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25 October 2016
Wastewater disposal likely induced February 2016 magnitude 5.1 Oklahoma earthquake
Distant wastewater disposal wells likely induced the third largest earthquake in recent Oklahoma record, the February 13, 2016, magnitude 5.1 event roughly 32 kilometers (nearly 20 miles) northwest of Fairview, Oklahoma, according to a new study.
3 June 2015
Rebuilding Sandbars in the Grand Canyon
The Grand Canyon is a bit closer to how it was before one of the country’s largest dams was installed upstream. Three years of releasing water from Glen Canyon Dam to generate controlled floods has resulted in rebuilding sandbars in the Grand Canyon, according to a new USGS article published in Eos, the daily Earth and space science website published by the American Geophysical Union. These simulated floods redistribute sand and mud, which helps develop this critical feature.
6 October 2014
Scientists turn Hurricane Sandy destruction into future readiness
This December, USGS will release a beta version of interactive computer models created from data collected by that laser-equipped plane—known as the second generation Experimental Advanced Airborne Research Lidar (EAARL-B)—and other equipment that mapped and monitored the New Jersey coast. The online portal will allow anyone to look at storm intensities and directions, evaluate wave attack scenarios and coastal vulnerabilities, and anticipate the impacts to landscapes ahead of time, said Neil Ganju, a USGS research oceanographer, at a 19 September congressional briefing on the Department of the Interior’s response to Hurricane Sandy.
12 June 2014
Where it burns, it floods: predicting post-fire mudslides in the West
By Alexandra Branscombe WASHINGTON, DC – Just a week after a 21,000-acre wildfire between Sedona and Flagstaff, Arizona, residents there are already bracing for mudslides that could surge down the burned slopes. These water-fueled flows of burned-out trees, loose rocks and mud can pack enough power to wipe out homes and roads. A new online hazard assessment system could help threatened communities in central Arizona and elsewhere in the western …
11 March 2014
The grapes of Landsat
California’s persistent drought is forcing grape growers to keep a more-attentive-than-normal eye on their vines, as water shortages and elevated temperatures alter this year’s growing season.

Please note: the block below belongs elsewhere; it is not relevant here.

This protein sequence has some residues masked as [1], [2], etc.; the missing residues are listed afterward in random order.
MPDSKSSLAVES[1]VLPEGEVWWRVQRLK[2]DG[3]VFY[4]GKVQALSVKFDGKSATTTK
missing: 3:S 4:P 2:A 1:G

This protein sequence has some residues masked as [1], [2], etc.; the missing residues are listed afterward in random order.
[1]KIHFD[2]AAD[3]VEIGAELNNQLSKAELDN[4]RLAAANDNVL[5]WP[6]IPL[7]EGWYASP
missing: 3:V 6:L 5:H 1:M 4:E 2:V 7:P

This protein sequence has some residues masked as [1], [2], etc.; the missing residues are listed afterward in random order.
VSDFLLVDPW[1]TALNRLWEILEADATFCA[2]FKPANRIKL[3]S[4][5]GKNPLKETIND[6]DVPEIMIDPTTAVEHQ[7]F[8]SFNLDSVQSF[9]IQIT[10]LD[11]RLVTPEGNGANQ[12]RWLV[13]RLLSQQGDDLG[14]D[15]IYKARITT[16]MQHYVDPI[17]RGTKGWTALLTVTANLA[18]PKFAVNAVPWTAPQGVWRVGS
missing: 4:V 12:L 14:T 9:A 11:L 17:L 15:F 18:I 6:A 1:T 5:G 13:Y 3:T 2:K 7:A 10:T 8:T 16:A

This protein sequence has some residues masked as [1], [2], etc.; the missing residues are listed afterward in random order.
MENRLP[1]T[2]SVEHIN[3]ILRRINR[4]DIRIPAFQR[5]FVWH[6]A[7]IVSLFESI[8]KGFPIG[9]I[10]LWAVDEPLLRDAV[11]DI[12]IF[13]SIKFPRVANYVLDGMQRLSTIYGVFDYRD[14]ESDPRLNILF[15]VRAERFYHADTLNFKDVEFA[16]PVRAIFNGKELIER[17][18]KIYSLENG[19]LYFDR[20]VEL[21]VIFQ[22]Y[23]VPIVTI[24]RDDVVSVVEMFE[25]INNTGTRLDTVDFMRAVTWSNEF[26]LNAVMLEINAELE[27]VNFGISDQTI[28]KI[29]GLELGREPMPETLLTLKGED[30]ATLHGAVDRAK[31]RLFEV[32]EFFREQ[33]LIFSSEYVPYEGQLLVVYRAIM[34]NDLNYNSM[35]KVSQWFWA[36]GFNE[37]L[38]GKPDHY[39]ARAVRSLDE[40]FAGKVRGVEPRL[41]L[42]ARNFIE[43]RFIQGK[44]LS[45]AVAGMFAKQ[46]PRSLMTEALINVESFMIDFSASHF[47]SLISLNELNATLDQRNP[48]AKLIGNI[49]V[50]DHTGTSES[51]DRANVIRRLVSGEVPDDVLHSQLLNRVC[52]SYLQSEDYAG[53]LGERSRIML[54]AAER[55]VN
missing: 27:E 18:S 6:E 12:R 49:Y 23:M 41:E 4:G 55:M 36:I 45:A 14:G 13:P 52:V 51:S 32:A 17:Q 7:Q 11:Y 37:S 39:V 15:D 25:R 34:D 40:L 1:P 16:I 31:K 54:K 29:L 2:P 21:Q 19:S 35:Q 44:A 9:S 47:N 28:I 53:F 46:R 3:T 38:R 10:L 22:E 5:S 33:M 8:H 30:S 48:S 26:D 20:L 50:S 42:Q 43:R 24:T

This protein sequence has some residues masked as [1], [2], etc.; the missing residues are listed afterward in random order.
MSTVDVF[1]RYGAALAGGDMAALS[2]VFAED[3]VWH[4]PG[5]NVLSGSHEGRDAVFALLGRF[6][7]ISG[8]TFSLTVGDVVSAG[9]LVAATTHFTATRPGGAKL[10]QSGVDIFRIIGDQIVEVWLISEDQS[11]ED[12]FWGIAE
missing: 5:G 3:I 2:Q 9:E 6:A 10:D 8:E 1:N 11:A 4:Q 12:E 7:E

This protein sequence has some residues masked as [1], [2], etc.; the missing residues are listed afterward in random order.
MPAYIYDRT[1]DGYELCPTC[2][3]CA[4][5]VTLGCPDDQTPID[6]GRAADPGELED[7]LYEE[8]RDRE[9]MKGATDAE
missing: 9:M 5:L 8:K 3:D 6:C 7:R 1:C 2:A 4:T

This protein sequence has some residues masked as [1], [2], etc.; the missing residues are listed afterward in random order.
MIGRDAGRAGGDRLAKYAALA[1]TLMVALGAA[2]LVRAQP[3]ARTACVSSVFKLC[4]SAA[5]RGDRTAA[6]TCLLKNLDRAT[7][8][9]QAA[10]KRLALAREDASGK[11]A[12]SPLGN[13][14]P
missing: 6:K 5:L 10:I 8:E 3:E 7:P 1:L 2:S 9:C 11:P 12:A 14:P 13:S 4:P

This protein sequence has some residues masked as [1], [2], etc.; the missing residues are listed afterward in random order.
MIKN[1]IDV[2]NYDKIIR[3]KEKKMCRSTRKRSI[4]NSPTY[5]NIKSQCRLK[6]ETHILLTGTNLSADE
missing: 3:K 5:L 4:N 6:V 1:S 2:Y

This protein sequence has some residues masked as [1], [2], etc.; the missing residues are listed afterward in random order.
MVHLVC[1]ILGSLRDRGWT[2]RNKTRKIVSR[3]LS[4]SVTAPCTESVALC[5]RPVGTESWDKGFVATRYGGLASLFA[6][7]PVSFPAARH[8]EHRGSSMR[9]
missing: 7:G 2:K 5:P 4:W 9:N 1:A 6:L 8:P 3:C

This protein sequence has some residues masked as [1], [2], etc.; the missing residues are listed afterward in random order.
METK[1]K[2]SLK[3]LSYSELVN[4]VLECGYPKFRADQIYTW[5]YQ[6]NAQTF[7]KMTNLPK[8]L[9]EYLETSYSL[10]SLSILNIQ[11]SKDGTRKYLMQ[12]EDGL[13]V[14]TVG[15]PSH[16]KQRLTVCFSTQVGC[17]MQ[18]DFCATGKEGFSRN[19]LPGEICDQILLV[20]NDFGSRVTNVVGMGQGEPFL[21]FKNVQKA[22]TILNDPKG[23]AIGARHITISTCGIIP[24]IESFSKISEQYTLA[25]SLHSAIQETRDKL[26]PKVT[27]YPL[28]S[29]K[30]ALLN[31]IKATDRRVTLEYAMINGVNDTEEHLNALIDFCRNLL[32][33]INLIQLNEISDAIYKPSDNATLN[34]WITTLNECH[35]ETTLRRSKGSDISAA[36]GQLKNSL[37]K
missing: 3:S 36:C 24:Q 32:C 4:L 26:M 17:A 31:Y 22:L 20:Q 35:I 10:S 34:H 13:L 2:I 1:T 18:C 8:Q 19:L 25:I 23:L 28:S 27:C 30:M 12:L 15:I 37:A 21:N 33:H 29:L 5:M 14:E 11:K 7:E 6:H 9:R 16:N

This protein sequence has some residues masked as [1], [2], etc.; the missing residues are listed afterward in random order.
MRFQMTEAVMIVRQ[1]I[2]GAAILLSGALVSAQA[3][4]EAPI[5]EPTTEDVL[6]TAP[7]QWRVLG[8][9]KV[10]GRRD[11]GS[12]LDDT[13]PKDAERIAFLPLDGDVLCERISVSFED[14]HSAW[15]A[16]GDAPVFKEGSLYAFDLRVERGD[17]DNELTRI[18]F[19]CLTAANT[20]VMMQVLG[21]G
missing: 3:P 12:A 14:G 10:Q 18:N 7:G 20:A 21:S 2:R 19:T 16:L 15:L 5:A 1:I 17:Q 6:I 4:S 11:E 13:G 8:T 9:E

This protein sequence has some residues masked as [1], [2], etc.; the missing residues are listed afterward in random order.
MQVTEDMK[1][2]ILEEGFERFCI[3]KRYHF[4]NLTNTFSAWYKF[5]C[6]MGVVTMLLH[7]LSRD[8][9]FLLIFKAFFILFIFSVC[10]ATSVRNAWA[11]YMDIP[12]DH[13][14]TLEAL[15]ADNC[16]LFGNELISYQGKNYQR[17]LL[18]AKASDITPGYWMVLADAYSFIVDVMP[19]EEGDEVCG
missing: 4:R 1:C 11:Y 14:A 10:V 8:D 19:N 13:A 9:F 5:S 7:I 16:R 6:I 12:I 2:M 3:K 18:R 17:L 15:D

26 August 2013
Why sunspots won’t help you make a fortune on wheat futures
A claim by 1800s astronomer William Herschel says the Sun’s moods influence things here on Earth in a more immediate way. Herschel asserted that the number of dark splotches on the Sun, called sunspots, significantly affects the wholesale price of wheat grain. Jeffery Love, a geophysicist for the US Geological Survey, decided to put this claim to the test. Such correlations, if they existed, would provide a useful analog for scientists researching historical solar activity.
23 August 2012
The rare 5.8 Virginia earthquake: One year later
One year ago today, the Washington Monument – along with many other buildings in Washington, D.C. – shook as a 5.8 magnitude earthquake centered near Mineral, Va., rattled the ground beneath it. Since then, experts have deemed the structure unsafe for tourists to enter and estimated that the monument suffered tens of millions of dollars in damage that will take years to repair. Despite these setbacks, the rare seismic event sparked a new era in earthquake assessment in the eastern U.S.
2 June 2010
(UPDATED*) Sinkholes: A chronic geohazard
Guatemala has been struck by the full wrath of nature in the last week – first, the volcano Pacaya erupted, killing at least three people, and blanketing the region in ash. Soon after, tropical storm Agatha passed through the country near the Guatemala-Mexico border killing at least 152 people. Heavy rainfalls led to widespread flooding and the formation of a dramatic sight – a sinkhole over 20 meters (65.6 feet) …